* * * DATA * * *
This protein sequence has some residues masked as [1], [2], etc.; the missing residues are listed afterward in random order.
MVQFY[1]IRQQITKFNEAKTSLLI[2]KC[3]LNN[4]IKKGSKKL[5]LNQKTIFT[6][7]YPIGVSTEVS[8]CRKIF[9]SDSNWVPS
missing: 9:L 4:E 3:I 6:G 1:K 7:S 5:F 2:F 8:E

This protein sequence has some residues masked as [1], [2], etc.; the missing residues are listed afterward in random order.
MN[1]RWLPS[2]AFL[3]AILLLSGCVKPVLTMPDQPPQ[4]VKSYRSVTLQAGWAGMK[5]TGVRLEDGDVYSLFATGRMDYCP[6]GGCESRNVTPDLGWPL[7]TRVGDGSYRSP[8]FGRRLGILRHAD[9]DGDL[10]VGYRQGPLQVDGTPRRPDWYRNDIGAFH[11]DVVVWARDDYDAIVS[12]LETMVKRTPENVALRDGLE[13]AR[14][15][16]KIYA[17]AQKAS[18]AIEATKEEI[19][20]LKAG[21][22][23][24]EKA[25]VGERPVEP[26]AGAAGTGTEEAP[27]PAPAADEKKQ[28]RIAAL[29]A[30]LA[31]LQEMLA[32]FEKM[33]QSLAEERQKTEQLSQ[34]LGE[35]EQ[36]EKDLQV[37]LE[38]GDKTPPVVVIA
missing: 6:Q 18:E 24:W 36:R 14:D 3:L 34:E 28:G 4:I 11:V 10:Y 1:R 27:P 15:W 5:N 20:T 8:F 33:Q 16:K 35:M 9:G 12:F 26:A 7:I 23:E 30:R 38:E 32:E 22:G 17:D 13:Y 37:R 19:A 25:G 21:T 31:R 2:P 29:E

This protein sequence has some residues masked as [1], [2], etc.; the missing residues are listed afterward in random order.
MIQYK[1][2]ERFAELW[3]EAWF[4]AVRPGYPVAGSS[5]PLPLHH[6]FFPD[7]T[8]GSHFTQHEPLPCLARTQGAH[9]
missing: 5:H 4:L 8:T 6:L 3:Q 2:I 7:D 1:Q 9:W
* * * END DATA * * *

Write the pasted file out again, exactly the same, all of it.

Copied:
This protein sequence has some residues masked as [1], [2], etc.; the missing residues are listed afterward in random order.
MVQFY[1]IRQQITKFNEAKTSLLI[2]KC[3]LNN[4]IKKGSKKL[5]LNQKTIFT[6][7]YPIGVSTEVS[8]CRKIF[9]SDSNWVPS
missing: 9:L 4:E 3:I 6:G 1:K 7:S 5:F 2:F 8:E

This protein sequence has some residues masked as [1], [2], etc.; the missing residues are listed afterward in random order.
MN[1]RWLPS[2]AFL[3]AILLLSGCVKPVLTMPDQPPQ[4]VKSYRSVTLQAGWAGMK[5]TGVRLEDGDVYSLFATGRMDYCP[6]GGCESRNVTPDLGWPL[7]TRVGDGSYRSP[8]FGRRLGILRHAD[9]DGDL[10]VGYRQGPLQVDGTPRRPDWYRNDIGAFH[11]DVVVWARDDYDAIVS[12]LETMVKRTPENVALRDGLE[13]AR[14][15][16]KIYA[17]AQKAS[18]AIEATKEEI[19][20]LKAG[21][22][23][24]EKA[25]VGERPVEP[26]AGAAGTGTEEAP[27]PAPAADEKKQ[28]RIAAL[29]A[30]LA[31]LQEMLA[32]FEKM[33]QSLAEERQKTEQLSQ[34]LGE[35]EQ[36]EKDLQV[37]LE[38]GDKTPPVVVIA
missing: 6:Q 18:E 24:W 36:R 14:D 3:L 34:E 28:G 4:I 11:V 10:Y 1:R 27:P 15:W 5:N 20:T 8:F 33:Q 16:K 35:M 9:G 12:F 26:A 7:I 23:E 30:R 38:E 32:E 22:G 17:D 13:Y 37:R 19:A 25:G 21:T 31:R 2:P 29:E

This protein sequence has some residues masked as [1], [2], etc.; the missing residues are listed afterward in random order.
MIQYK[1][2]ERFAELW[3]EAWF[4]AVRPGYPVAGSS[5]PLPLHH[6]FFPD[7]T[8]GSHFTQHEPLPCLARTQGAH[9]
missing: 5:H 4:L 8:T 6:L 3:Q 2:I 7:D 1:Q 9:W